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Amazon retail business has picked up as consumers prefer online contactless purchases to going to the store due to the Covid-19 pandemic. The company also recruited nearly 175,000 in their fulfillment and delivery network in response to increased customer demand. The company also has increased costs due to the pandemic as they make changes in processes and invest in equipment to make sure the employees stay healthy.
Amazon's (NASDAQ:AMZN) Net sales for Q1 2021 increased 44% to $108.5 billion, compared with $75.5 billion in the same period of the previous year. Excluding the $2.1 billion favorable impact from y-o-y changes in foreign exchange rates throughout the quarter, net sales increased 41% compared with first quarter 2020. Operating income increased to $8.9 billion, compared with operating income of $4 billion in the same period of the previous year. Net income increased to $8.1 billion, or $15.79 per diluted share, compared with net income of $2.5 billion, or $5.01 per diluted share, in the same period of the previous year.
With the Q4 and FY 2020 results Amazon announced that "Jeff Bezos will transition to the role of Executive Chair in the third quarter of 2021 and Andy Jassy will become Chief Executive Officer at that time. Andy Jassy is with Amazon since 1997 and is currently working as the CEO of Amazon Web services.
Below are key drivers of Amazon's value that present opportunities for upside or downside to the current Trefis price estimate for Amazon:
For additional details, select a driver above or select a division from the interactive Trefis split for Amazon at the top of the page.
Amazon is an online retailer which sells electronics, books, retail consumer goods, music, games, apparel and other merchandise to consumers in the U.S., Canada, the United Kingdom, Germany, Brazil, France, China, Japan, India Mexico, Netherlands, Italy and other countries. The company also provides web services such as cloud computing and online storage to web sites and web developers.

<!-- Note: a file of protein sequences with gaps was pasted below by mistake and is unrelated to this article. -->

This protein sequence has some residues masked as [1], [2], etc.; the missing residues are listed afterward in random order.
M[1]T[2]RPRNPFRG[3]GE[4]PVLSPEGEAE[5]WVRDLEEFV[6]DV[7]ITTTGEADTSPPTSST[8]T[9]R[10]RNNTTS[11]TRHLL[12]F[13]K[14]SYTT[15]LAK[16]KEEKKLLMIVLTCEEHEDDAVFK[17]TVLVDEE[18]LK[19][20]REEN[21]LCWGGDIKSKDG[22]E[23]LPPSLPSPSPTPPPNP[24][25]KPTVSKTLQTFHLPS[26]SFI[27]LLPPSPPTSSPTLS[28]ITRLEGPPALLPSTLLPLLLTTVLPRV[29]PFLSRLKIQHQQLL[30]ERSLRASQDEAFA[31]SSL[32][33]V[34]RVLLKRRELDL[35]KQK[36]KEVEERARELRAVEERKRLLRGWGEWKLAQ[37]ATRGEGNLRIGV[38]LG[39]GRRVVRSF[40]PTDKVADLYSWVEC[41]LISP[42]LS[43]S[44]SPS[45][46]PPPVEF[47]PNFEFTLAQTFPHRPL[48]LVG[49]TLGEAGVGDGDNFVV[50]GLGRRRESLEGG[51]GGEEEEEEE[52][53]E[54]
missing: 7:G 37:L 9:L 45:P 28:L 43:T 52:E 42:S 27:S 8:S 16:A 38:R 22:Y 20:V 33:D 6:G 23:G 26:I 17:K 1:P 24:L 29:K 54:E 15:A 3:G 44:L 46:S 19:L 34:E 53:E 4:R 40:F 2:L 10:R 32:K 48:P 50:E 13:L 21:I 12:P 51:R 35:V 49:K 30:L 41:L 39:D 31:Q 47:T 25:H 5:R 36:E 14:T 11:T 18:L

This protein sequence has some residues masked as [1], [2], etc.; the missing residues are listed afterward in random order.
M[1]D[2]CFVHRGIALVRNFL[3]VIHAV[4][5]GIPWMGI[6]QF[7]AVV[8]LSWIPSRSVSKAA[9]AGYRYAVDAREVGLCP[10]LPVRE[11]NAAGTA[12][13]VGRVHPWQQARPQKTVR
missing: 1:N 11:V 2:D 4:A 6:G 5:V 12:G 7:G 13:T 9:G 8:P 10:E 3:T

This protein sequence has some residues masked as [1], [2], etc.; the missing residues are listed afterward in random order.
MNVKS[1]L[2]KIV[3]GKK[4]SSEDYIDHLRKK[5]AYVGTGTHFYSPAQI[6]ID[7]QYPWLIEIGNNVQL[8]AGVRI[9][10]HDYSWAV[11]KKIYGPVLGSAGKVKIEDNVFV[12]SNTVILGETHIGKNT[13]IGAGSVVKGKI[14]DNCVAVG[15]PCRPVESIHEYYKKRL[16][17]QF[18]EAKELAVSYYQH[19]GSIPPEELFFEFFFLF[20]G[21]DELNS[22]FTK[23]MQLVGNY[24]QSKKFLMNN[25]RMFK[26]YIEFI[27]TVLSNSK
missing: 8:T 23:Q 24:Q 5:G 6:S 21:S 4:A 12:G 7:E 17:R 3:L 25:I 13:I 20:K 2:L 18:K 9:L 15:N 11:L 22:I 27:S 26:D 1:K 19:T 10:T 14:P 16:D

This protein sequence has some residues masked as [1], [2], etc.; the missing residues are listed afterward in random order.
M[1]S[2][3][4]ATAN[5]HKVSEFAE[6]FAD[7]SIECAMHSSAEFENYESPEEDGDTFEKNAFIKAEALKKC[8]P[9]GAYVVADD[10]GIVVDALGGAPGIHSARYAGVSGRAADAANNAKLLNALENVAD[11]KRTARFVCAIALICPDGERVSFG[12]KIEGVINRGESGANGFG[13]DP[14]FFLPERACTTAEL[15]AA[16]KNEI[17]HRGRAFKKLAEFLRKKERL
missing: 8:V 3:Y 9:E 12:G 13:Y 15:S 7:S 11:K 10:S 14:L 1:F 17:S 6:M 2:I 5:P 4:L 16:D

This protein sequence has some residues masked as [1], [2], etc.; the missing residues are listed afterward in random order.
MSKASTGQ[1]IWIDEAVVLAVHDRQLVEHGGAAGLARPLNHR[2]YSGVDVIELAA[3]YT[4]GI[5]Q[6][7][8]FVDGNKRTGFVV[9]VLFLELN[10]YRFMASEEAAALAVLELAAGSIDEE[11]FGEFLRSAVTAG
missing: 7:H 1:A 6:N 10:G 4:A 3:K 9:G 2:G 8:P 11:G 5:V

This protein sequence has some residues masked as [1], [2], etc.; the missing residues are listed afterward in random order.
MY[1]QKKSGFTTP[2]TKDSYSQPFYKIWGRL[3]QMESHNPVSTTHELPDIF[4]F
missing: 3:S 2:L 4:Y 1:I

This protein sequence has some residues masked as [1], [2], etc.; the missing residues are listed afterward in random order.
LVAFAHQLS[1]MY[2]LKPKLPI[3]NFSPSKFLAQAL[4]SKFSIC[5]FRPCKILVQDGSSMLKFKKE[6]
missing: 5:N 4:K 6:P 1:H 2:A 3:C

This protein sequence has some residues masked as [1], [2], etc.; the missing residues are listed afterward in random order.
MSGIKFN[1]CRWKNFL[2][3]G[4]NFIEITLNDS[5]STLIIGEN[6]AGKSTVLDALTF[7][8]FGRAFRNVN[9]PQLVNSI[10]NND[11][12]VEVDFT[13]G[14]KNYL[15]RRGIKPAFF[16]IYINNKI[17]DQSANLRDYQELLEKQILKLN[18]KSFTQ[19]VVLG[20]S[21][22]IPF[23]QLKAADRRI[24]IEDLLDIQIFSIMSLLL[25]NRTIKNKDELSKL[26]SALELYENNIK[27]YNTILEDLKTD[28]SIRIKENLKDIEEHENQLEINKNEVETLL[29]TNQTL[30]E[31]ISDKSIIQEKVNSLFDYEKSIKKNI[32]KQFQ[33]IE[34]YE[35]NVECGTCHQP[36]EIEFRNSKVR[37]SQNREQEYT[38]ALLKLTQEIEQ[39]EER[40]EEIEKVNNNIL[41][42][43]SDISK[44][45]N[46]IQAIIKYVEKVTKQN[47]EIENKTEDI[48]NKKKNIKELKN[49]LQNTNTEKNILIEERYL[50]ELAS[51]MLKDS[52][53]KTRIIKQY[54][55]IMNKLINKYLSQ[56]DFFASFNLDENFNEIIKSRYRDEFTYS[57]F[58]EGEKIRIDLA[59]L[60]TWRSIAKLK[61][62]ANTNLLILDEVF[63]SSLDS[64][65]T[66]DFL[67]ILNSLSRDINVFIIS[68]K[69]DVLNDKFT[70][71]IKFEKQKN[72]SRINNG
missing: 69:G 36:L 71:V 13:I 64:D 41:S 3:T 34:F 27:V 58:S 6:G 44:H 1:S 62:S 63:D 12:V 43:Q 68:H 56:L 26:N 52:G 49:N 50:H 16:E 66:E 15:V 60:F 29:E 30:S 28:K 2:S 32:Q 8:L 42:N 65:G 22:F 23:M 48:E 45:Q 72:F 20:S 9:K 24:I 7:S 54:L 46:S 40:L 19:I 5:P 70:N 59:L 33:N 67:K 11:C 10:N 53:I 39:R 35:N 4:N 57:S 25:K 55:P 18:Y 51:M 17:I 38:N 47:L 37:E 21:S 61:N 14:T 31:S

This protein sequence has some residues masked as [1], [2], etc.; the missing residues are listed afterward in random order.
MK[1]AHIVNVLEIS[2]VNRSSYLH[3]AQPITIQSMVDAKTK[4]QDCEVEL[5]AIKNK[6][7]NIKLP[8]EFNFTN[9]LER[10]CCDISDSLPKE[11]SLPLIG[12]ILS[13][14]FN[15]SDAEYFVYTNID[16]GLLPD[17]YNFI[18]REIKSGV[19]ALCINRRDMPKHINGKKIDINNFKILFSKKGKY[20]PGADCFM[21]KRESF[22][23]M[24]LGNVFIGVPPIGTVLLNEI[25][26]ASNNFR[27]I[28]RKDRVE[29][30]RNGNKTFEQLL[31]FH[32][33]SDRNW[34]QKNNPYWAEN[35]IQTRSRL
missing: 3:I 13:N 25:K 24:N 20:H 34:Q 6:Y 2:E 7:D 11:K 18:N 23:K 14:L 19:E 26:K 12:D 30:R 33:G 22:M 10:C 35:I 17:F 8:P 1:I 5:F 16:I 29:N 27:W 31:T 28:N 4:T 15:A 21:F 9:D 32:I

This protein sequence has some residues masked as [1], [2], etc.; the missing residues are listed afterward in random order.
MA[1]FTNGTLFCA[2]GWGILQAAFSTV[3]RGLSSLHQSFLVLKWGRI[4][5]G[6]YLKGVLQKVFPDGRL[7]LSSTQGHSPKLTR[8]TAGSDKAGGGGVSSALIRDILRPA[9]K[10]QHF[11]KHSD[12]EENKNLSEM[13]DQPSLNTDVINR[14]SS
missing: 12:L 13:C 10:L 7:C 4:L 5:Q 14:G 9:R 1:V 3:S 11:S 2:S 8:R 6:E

Amazon Web Services business is the most valuable segment for Amazon due to the company's high growth within this segment. In recent years, consolidated AWS revenues have grown at high double digits. Despite the lowest revenue contribution, AWS is the most valuable segment due to high margins of cloud computing as compared to e-commerce retail business which operates on razor thin margins.
The growth in Amazon's Web Services has become a critical factor driving the company's expansion globally. Several companies continued to adopt these services in recent years. Besides helping big businesses, the company’s cost efficient web services are also useful for young start-ups that may have cash restrictions.
The growth in the AWS segment has been massive - the annual growth in AWS revenues came in at 70% in 2015, 55% in 2016, 43% in 2017, 46% in 2018 and 37% in 2019. Apart from this, the company also showed strong profitability in the cloud-services business as margins have improved in this segment in successive years.
Amazon is making significant investments to expand its presence in regions such as China, India, Italy and Spain. While these investments will enhance revenue growth, however, this strategy could also raise margin pressure. Amazon will invest a couple of billion dollars on its Indian operations, but since the country’s e-commerce market is highly competitive, we believe it will be difficult for Amazon to attain profitability in the region for at least a couple of years.